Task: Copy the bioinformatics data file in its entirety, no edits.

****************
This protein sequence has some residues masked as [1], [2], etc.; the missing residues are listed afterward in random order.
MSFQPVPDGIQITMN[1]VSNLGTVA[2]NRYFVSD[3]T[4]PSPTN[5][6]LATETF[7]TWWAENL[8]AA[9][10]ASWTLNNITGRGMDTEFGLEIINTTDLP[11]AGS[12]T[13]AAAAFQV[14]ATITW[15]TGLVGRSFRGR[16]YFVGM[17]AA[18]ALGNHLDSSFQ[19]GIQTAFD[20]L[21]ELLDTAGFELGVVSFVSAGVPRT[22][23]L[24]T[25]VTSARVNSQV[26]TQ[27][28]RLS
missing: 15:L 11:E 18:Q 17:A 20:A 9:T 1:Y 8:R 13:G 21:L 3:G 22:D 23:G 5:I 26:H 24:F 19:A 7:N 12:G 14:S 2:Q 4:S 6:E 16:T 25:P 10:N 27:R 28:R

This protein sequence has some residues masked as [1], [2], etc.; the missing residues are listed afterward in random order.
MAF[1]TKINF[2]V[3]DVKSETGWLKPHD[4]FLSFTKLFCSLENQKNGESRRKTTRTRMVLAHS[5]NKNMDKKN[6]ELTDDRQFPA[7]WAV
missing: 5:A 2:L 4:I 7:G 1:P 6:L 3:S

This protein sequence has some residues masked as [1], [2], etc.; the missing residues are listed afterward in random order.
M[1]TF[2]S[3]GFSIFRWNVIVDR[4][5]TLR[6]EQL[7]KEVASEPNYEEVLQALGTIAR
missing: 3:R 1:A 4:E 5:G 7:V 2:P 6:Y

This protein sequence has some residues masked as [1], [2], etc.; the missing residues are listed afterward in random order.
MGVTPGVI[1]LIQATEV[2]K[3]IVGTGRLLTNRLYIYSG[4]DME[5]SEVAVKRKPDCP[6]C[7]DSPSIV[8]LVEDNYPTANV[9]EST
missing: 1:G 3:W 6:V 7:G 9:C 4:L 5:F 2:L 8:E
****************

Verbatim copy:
This protein sequence has some residues masked as [1], [2], etc.; the missing residues are listed afterward in random order.
MSFQPVPDGIQITMN[1]VSNLGTVA[2]NRYFVSD[3]T[4]PSPTN[5][6]LATETF[7]TWWAENL[8]AA[9][10]ASWTLNNITGRGMDTEFGLEIINTTDLP[11]AGS[12]T[13]AAAAFQV[14]ATITW[15]TGLVGRSFRGR[16]YFVGM[17]AA[18]ALGNHLDSSFQ[19]GIQTAFD[20]L[21]ELLDTAGFELGVVSFVSAGVPRT[22][23]L[24]T[25]VTSARVNSQV[26]TQ[27][28]RLS
missing: 15:L 11:E 18:Q 17:A 20:A 9:T 1:Y 8:R 13:G 21:L 3:G 22:D 23:G 5:I 26:H 24:F 19:A 7:N 12:G 14:S 2:Q 4:S 6:E 16:T 25:P 10:N 27:R 28:R

This protein sequence has some residues masked as [1], [2], etc.; the missing residues are listed afterward in random order.
MAF[1]TKINF[2]V[3]DVKSETGWLKPHD[4]FLSFTKLFCSLENQKNGESRRKTTRTRMVLAHS[5]NKNMDKKN[6]ELTDDRQFPA[7]WAV
missing: 5:A 2:L 4:I 7:G 1:P 6:L 3:S

This protein sequence has some residues masked as [1], [2], etc.; the missing residues are listed afterward in random order.
M[1]TF[2]S[3]GFSIFRWNVIVDR[4][5]TLR[6]EQL[7]KEVASEPNYEEVLQALGTIAR
missing: 3:R 1:A 4:E 5:G 7:V 2:P 6:Y

This protein sequence has some residues masked as [1], [2], etc.; the missing residues are listed afterward in random order.
MGVTPGVI[1]LIQATEV[2]K[3]IVGTGRLLTNRLYIYSG[4]DME[5]SEVAVKRKPDCP[6]C[7]DSPSIV[8]LVEDNYPTANV[9]EST
missing: 1:G 3:W 6:V 7:G 9:C 4:L 5:F 2:L 8:E